The U.S. Hockey Hall of Fame has announced the class of 2019, which will include Gary Bettman, Brian Gionta, Neal Henderson, Tim Thomas and Krissy Wendell. The five will be inducted on December 12th in Washington, D.C.
Bettman has served as the commissioner of the NHL for the last 26 years, joining the league in 1993 after working with the NBA. While he is a controversial figure with many fans thanks to the multiple work stoppages that the league has gone through, there is no denying his impact in growing the game all over North America and the world. The NHL is about to welcome its 32nd franchise into play with the Seattle expansion and hockey markets have been developed in countless non-traditional areas in the United States. Bettman was inducted into the Hockey Hall of Fame in 2018.
Gionta finished his playing career in 2018 with a bang by captaining Team USA at the 2018 Olympic Games, pulling on a sweater he has done many times in the past. The veteran of more than 1,000 NHL games has suited up for USA Hockey at the Olympics, World Championships, World Juniors and several other international tournaments over the years, representing his country well on the world stage. The Boston College star was an All-American before his professional career started and is currently ranked 43rd among American-born skaters in NHL points.
Thomas last played in the NHL during the 2014 season but is one of the most decorated American-born goaltenders in history. The proud recipient of the Stanley Cup, Conn Smythe, Vezina Trophy (twice), William Jennings Trophy, Olympic silver medal and World Championship bronze, Thomas’ spot in the U.S. Hall was only a matter of time. The goaltender represented his country several times on the international stage, including before his professional career even began and he was still playing at the University of Vermont.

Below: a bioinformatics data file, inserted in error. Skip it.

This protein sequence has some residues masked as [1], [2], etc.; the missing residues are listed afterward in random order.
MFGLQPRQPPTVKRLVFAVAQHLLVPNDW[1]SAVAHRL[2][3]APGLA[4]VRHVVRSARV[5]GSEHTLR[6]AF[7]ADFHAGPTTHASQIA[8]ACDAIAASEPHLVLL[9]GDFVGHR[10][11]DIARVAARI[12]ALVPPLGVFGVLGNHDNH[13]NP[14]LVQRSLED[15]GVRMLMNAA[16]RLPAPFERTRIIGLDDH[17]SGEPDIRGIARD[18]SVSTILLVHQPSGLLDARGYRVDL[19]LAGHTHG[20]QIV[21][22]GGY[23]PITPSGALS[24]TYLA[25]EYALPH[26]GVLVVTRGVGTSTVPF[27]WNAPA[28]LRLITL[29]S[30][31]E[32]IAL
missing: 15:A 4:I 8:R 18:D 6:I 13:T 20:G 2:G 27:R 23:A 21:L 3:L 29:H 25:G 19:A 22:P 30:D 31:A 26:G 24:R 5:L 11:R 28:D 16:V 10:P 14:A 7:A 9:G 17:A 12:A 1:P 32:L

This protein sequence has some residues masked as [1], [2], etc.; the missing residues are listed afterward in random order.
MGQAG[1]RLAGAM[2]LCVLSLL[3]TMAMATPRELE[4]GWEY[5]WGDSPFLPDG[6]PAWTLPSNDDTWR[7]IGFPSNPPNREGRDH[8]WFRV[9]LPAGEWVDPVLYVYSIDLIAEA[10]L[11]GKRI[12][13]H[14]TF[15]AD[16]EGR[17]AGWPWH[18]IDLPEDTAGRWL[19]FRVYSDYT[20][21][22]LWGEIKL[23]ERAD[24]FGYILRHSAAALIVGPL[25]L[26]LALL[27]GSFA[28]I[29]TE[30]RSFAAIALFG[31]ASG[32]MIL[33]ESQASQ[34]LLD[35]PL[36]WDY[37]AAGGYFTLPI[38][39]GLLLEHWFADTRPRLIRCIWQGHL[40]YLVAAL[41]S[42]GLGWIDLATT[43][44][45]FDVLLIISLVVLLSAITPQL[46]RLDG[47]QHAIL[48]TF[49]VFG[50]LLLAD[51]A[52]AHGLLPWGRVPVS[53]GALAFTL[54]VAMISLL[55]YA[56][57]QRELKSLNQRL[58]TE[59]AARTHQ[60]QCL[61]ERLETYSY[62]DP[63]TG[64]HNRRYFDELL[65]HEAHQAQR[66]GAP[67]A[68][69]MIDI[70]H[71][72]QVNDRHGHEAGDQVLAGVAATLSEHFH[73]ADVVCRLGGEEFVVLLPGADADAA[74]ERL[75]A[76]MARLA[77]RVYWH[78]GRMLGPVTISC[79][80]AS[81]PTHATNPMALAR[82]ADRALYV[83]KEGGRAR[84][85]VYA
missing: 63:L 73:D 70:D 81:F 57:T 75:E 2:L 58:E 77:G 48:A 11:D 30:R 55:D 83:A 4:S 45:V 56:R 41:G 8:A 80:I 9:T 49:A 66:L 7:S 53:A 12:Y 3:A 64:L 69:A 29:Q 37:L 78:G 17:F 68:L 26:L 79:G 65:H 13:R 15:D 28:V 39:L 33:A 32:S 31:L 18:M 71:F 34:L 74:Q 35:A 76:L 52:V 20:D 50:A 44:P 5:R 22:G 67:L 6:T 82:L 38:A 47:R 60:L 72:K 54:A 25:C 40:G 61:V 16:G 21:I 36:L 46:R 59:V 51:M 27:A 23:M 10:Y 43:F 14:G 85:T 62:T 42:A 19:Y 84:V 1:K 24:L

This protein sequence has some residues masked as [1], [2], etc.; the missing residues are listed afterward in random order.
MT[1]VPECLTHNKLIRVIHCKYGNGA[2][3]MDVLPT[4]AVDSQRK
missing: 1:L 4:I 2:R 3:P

A key part of the development of women’s hockey in the United States, Wendell represented USA Hockey on many occasions at the international level, including captaining the 2006 Olympic bronze medal-winning squad. With two Olympic and six World Championship medals, she’s one of the most decorated American-born women to ever play the sport. An incredible offensive talent, Wendell put up 247 points in 147 games while representing the United States and finished her collegiate career at the University of Minnesota with an 104-point season, despite playing just 40 games.
Henderson, a finalist for the Willie O’Ree Community Hero Award in 2018, has been a constant in the D.C. area hockey community for the last four decades. His programs have helped young players who wouldn’t otherwise have a chance to learn the sport, while spreading the game throughout the area.
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